Late Breakfast 8a.m.-10a.m. 

(Continental breakfast) 

Lunch 11 :45 a.m.-1 p.m. 

Dinner 5 p.m. -6 p.m. 

Saturday-Sunday 

Breakfast 8 a.m. -9 a.m. 

Late Breakfast 9a.m.-10a.m. 

Dinner 1 2:30p.m. -1 :30p.m. 

Supper 5 p.m. -6 p.m. 



22/College Services 



Residential students may bring guests to the dining hall and 
pay cash for the guest's meal upon entering the cafeteria line. 
Meal Prices for Guests: 

Breakfast $1.65 

Lunch 2.25 

Dinner (including mid-day Sunday) 2.75 

Premium Entree Meal 4.00 

The College Shop, consisting of a pub and a short-order grill, is 
located in Ann Carter Lee Hall. The shop is open to all members 
of the College community and their guests. 

Hours of "C" Shop 

Monday-Friday 9 a.m.-1 1 p.m. 

Saturday 12 noon-1 1 p.m. 

Sunday 5p.m.-10p.m. 

Snack foods and soft drinks are available also from vending 
machines in residence halls and most academic buildings. 

Board Adjustments - Internship & Student Teachers 

Residential students participating in internship or student 
teaching programs may receive a credit for the meals they must 
miss. The necessary forms can be obtained from the director of 
the program, and must be submitted to the Office of the Comp- 
troller prior to the commencement of the program in order to 
receive credit. 

IDENTIFICATION CARDS 

Each student is provided an identification card and is required 
to present it for admission to the dining hall, library and College- 
sponsored events, as well as for check-cashing purposes. The ID 
card is revalidated each semester for the student who is atten- 
ding the College. The card is the property of the College and is 
not transferable, and falsification of data is an Honor Code of- 
fense. The cards are color coded: blue, residential student; 
yellow, commuting student; orange, part-time communting stu- 
dent; white, faculty; green, full-time employee; pink, part-time 
employee. Part-time staff and students are not eligible for 
recreational use of Goolrick Hall, student body activities or 
campus-wide parties. A charge of $5 is made to replace a lost 
card. A charge of $ 1 is made to replace a damaged card. A stu- 
dent who withdraws must surrender his card to the Office of 
Student Records. 



College Services/23 



INFIRMARY 

The infirmary, located in Mercer Hall, provides, in general, 
emergency and diagnostic service and treats minor medical and 
surgical problems for residential students. Prolonged treatment, 
involved tests for complex symptoms, specialty services and 
routine physical examinations are referred to the family physi- 
cian at home or to appropriate specialists in Fredericksburg. The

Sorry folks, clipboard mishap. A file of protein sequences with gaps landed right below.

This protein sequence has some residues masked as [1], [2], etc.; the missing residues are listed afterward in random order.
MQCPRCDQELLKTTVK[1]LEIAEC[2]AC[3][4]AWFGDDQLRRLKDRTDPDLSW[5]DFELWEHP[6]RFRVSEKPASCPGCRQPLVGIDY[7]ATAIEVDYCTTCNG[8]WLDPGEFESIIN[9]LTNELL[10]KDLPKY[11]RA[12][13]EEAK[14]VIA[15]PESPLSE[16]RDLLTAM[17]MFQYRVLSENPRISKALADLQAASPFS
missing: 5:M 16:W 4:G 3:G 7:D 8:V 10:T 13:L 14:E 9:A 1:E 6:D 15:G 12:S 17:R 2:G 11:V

infirmary does not provide for birth control measures, but 
counseling on methods of birth control and information on 
where to obtain birth control measures are available to students 
upon request. 

Provisions are made for students to be seen and examined by a 
physician Monday through Friday on a schedule published in the 
College Bulletin. There is always a physician available on 
24-hour call for emergencies and during weekends. Registered 
nurses are on duty 24 hours daily while the College is in session. 

Arrangements for routine, emergency, or specialized dental 
care by local dentists, orthodontists or dental surgeons can be 
made through the infirmary. 

Admission to the infirmary any time of the day or night may be 
recommended by the physician, nursing staff, Counseling 
Center, Dean of Students or by student request. 

A student confined as a bed patient in Hugh Mercer infirmary 
may not take final examinations there. 

All incoming residential students must have on file in the infir- 
mary a form reporting the results of a recent physical examina- 
tion. Once received, these records are considered confidential 
and are available only to the medical staff. 

After 1 1 p.m. the infirmary is locked, and a student must call 
before coming to the door. If the nurse is not at the door upon ar- 
rival, there is a lighted doorbell to ring. IF TRANSPORTATION IS 
NEEDED TO THE INFIRMARY, THE NURSE ON DUTY MUST BE 
CALLED, AND SHE WILL MAKE THE NECESSARY ARRANGE- 
MENTS (Ext. 206). 

LAUNDRY 

Coin-operated washers and driers are available in the 
residence halls. 

LIBRARY 

The E. Lee Trinkle Library contains more than 250,000 
volumes, most of which are located in stacks open to Mary 
Washington College faculty, staff and students. A library hand- 
book entitled The Resources and Services of E. Lee Trinkle 



24/College Services 



Library is made available in the Library to each student. In the 
handbook can be found information and procedures concerning 
the arrangement of the Library and the use of its materials. In 
order to make the Library more meaningful to the student, a one- 
credit course covering bibliographical sources and research pro-